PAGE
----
Mexican senators and activists are joining forces to pass the country’s long-due cannabis legislation, with a human rights angle in mind, before the current legislative period ends on Dec. 15.
Last week, members of the Senate’s health and justice commissions released a draft report of the cannabis law, modifying aspects of the general health law and the federal civil code.
Meanwhile, Senator César Arnulfo Cravioto Romero of the ruling Morena party has been working directly with Pepe Rivera, leader of prominent activist group Plantón 420, and other advocates to come up with human rights-focused suggestions for the law.
On Tuesday they had their third meeting.
“I am confident that with the work we are doing we will be able to enact a law in this legislative period,” Cravioto tells Mugglehead.
“For several weeks we have been having different daily discussions, where we collect concerns and suggestions from different citizen groups so that eventually they can insert them into the law,” he says.
“This way, it is not only a legislative opinion, it is an opinion of everyone and for everyone.”
Cravioto says his party wants to leave the stigmatization of cannabis users behind, and regulate the different uses of the plant.
He also says that Morena wants the primary benefactors of a regulated industry to be agricultural workers suffering from poverty, as well as other vulnerable populations impacted by prohibition.
Since 2018, Mexico’s Supreme Court declared cannabis consumption a human right and demanded lawmakers pass a related law, but the process has missed several deadlines.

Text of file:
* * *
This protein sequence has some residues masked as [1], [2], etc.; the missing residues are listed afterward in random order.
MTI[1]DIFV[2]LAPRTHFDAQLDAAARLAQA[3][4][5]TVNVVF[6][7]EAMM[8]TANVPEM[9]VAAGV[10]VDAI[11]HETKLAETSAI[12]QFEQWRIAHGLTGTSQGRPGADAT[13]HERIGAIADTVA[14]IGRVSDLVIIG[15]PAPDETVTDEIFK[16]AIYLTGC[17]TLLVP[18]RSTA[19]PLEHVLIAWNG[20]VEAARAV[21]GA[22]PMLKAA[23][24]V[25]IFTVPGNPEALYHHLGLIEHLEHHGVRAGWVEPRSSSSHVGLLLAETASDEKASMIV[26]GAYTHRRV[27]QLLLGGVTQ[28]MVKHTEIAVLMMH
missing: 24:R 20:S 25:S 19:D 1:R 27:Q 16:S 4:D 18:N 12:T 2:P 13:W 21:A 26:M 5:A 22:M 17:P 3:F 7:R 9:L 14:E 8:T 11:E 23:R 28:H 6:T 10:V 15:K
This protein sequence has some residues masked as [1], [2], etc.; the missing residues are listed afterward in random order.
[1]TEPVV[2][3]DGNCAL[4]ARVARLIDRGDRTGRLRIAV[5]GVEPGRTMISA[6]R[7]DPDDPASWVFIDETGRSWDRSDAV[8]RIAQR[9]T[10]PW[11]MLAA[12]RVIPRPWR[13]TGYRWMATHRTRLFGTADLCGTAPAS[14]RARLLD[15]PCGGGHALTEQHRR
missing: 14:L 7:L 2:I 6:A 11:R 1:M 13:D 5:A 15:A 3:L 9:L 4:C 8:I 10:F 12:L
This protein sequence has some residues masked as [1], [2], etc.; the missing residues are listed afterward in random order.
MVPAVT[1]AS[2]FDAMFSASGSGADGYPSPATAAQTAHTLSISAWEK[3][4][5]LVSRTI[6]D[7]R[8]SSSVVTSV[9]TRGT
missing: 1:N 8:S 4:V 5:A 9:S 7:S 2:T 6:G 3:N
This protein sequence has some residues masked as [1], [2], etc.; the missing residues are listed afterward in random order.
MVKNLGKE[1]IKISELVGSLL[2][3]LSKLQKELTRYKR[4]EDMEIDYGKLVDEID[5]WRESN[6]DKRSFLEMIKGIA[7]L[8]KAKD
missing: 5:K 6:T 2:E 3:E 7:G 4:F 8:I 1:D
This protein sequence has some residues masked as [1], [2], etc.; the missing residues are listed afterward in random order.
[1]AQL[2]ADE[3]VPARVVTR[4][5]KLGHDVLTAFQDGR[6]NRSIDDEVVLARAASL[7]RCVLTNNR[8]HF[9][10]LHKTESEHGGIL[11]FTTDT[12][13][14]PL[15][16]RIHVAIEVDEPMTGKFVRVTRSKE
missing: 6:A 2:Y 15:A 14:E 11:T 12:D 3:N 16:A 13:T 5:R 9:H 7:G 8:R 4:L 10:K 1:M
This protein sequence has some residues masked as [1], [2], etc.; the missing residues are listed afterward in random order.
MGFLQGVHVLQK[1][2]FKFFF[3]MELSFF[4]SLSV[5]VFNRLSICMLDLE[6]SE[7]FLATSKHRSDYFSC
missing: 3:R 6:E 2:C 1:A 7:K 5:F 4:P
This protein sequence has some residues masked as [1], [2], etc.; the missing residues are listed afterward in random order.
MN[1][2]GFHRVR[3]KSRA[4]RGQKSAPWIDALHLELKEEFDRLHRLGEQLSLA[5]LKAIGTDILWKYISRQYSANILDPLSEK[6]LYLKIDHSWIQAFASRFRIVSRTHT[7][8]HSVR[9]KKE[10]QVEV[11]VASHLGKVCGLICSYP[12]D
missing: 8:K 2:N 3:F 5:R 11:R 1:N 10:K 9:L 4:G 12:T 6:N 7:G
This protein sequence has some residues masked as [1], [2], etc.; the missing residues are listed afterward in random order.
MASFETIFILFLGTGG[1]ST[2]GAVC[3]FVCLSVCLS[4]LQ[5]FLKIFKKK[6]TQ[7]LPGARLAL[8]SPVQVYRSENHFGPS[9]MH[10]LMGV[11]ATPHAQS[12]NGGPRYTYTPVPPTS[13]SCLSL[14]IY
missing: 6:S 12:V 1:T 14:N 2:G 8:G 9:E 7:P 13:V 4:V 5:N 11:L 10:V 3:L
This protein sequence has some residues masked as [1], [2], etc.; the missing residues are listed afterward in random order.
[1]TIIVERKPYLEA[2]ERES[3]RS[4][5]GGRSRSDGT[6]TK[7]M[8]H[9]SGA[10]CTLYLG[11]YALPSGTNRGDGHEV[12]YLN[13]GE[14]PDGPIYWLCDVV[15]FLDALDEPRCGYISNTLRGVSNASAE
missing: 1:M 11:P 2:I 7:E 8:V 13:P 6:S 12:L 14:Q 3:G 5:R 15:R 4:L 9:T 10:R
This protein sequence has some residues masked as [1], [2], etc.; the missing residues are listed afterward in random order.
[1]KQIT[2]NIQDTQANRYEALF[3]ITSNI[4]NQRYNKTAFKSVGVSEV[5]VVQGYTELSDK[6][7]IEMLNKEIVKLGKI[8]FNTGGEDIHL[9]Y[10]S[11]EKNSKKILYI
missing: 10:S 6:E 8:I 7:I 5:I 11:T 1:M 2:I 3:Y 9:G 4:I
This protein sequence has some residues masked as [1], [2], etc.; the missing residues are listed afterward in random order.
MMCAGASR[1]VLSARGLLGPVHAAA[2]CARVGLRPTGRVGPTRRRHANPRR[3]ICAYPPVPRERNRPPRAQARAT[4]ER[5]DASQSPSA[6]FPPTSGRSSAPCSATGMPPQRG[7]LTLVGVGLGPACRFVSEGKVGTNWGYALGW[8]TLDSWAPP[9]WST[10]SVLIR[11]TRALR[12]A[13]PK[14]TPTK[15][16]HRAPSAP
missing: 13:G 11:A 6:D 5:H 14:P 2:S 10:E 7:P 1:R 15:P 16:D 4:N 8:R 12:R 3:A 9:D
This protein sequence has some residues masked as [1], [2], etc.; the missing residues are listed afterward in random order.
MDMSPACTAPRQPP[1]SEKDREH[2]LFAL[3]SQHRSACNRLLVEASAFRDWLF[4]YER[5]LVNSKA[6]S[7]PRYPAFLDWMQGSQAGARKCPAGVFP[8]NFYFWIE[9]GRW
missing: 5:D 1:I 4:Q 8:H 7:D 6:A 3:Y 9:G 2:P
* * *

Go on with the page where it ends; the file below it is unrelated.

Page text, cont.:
Without a legal framework, ministers modified articles from the general health law this year to eliminate the administrative prohibition of cannabis, and enacted a declaration of unconstitutionality on July 15.
Rivera tells Mugglehead that doors are opening for cannabis activists to start adding their input regarding legalization.
“We are polishing the language and we are creating technical sheets on the proposals we are trying to change, such as specific things like the number of plants, the total grams allowed or number of members of a cannabis club,” he says.
With the meetings, Rivera hopes that Cravioto helps “unstuck” the already long-delayed process of passing a law.
Cravioto says the meetings have been useful and productive, as they have been checking each article while listening to requests, concerns and how activists’ proposals match his party’s vision.
The process of passing the law is lengthy, he continues, and it will create a new social perspective around cannabis and its users, where lawmakers will be listening to all kinds of opinions.
“I hope that this initiative can be approved as soon as possible, but this does not mean that we should draft a law in a hurry, but that we make a progressive law and above all, that is fair for everyone,” Cravioto says, emphasizing on the importance of integrating the different points of view citizen-led groups.
▶️ La elección de ministra o ministro de la @SCJN y de magistrados del Tribunal Electoral en 17 estados, así como la regulación del cannabis; son algunos de los temas que el presidente de la Junta de Coordinación Política, @RicardoMonrealA, espera se aprueben pronto en el Senado. pic.twitter.com/YIzgA5wcLn
— Senado de México (@senadomexicano) November 22, 2021
President of the political coordination board Senator Ricardo Monreal Avila reassured last week that the goal is to have the law before Dec. 15, and reassured that the senate’s commissions are working on it.
‘The idea is to have the draft report very quickly. It’s been adamantly worked on. Personally speaking, I would like to have it before Dec. 15.”